By Allergen Bureau

Food Allergy: What Will The Next Decade Bring

The Journal of Allergy and Clinical Immunology: In Practice has celebrated its first 10 years in 2023. To celebrate, the journal’s editorial team has looked into past and the future, speculating what developments we might expect over the next decade.

The first reports of food-allergic individuals can be found in publications from the turn of the 20th century. And while food allergy desensitization was first reported in 1908, it took almost 100 years to move from passive management (avoidance of the allergen) to a more proactive approach. The last 10 years has seen significant research into better understanding the epidemiology, prevention, and potential treatment of food allergy.

The authors point to the Learning Early About Peanut Allergy (LEAP) study, published in 2015, that brought a major shift in food allergy management. Trials at that time showed the early introduction strategy for higher-risk infants was successful not just for peanut but also other allergens such as egg.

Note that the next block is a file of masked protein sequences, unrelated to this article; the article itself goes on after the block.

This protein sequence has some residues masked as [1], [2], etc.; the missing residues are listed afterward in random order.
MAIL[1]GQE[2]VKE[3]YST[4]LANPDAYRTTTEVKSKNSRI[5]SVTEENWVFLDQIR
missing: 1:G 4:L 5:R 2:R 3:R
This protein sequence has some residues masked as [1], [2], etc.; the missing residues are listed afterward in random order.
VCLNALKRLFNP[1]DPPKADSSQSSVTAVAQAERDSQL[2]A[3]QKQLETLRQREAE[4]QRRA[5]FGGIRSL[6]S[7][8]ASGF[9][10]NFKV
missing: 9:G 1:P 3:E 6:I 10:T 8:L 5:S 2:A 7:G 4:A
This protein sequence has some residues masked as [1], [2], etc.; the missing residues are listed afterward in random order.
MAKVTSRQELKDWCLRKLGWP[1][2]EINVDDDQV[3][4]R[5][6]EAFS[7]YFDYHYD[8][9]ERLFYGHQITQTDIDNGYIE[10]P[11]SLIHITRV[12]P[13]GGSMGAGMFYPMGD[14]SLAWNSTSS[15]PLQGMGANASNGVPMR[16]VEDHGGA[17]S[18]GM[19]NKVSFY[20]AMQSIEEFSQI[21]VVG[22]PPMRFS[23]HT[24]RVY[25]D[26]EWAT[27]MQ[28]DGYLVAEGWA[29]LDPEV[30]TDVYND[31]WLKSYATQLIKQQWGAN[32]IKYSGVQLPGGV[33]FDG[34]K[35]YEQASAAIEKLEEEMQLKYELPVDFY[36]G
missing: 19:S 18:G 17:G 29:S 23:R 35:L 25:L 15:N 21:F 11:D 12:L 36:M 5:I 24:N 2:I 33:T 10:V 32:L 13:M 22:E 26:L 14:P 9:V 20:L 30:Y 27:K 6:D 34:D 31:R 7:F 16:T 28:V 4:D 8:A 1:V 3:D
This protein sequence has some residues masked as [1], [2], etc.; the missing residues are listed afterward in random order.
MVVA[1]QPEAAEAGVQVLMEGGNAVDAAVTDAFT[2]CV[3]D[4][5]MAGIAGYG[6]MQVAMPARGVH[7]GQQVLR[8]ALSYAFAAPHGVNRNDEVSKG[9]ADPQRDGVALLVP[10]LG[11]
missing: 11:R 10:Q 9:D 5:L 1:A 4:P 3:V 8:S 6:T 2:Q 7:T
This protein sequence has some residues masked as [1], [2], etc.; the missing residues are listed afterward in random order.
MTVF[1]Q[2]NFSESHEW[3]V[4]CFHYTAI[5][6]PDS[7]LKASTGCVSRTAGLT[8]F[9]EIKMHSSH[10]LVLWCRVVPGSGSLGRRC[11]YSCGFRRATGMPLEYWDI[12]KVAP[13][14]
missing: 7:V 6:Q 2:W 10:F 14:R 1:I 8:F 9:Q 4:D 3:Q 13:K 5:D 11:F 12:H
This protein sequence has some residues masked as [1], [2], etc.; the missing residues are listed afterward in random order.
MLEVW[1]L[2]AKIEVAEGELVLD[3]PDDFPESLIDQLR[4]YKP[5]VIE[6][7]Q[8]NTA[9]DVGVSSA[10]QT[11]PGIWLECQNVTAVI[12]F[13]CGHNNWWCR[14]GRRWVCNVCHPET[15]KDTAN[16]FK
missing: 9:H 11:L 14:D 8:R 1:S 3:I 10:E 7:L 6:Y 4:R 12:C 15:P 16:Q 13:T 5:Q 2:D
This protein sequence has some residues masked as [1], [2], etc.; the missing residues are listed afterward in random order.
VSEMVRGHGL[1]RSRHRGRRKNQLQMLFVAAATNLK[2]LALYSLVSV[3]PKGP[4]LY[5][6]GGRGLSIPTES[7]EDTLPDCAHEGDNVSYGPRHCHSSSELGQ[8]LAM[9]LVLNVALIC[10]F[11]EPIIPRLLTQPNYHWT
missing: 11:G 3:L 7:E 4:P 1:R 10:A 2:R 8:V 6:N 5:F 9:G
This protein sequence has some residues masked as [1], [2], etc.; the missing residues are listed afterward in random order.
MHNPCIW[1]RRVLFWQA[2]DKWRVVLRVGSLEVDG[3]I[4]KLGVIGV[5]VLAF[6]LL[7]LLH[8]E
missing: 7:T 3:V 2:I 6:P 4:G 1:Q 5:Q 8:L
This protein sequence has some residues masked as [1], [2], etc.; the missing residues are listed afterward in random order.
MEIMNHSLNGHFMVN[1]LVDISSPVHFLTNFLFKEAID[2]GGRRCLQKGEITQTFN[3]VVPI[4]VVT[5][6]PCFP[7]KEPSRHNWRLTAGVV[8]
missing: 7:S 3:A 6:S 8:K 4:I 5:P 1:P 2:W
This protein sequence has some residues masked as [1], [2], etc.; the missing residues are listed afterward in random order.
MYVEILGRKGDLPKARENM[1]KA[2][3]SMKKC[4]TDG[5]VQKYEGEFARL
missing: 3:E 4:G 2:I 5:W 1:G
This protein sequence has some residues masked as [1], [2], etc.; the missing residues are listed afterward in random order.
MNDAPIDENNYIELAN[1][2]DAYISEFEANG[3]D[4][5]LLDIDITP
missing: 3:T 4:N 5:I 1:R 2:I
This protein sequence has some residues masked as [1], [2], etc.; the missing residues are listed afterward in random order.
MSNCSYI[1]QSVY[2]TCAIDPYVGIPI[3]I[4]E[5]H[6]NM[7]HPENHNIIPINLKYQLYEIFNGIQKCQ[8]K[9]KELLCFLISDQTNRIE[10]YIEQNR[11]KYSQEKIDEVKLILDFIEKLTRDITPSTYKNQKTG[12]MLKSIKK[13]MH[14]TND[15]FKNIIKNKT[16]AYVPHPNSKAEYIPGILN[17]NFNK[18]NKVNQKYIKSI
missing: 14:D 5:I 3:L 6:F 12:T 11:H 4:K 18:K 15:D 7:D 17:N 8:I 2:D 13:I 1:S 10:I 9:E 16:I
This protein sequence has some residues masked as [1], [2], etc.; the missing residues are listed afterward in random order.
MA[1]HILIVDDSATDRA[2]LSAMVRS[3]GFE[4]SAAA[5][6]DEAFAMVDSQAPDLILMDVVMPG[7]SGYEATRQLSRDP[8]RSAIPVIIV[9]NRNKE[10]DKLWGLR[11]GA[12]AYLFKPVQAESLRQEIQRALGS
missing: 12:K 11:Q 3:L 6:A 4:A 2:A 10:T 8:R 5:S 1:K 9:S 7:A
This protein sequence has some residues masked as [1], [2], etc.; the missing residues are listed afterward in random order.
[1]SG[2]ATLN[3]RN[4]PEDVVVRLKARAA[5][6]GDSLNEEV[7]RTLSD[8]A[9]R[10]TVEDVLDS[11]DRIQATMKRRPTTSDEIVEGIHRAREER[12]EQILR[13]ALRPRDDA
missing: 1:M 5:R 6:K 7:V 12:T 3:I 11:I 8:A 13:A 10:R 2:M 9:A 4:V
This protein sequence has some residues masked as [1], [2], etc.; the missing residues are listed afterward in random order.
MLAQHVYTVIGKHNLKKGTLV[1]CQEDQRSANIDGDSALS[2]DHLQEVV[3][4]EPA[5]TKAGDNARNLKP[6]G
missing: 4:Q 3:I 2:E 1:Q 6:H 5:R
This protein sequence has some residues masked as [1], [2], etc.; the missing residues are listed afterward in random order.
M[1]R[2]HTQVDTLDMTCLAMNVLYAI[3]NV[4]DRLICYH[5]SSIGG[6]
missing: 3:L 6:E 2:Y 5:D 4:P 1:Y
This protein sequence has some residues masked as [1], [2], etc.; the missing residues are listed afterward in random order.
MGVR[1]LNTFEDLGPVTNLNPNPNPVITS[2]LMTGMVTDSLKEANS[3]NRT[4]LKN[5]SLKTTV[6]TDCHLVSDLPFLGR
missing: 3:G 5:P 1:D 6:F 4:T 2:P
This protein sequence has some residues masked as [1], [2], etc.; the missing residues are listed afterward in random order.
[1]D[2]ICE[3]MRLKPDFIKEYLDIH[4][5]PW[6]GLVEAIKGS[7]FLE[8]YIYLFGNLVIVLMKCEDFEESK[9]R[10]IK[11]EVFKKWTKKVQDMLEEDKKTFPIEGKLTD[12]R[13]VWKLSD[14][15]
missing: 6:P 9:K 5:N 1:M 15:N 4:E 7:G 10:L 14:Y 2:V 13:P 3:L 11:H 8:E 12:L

However, given that most cases of peanut allergy occur in infants who do not meet the LEAP definition of high risk, earlier introduction at a population level has not been as successful in reducing disease prevalence as might have been expected from the LEAP trial results. Further trials are underway to shed more light in this area.

Further discussion of developments and progress to come in the areas of prevention, diagnostics, management, and more are presented in the article. Reasoning is given for greater focus on measuring improvements in quality of life as well as efficacy in relation to treatments such as desensitisation.

Reference: Turner PJ, Tang MLK, Wood RA. Food Allergy and Eosinophilic Gastrointestinal Diseases—The Next 10 Years. Journal of Allergy and Clinical Immunology: In Practice. 2023; 11(1): 72-78. DOI: 10.1016/j.jaip.2022.10.038. Open Access.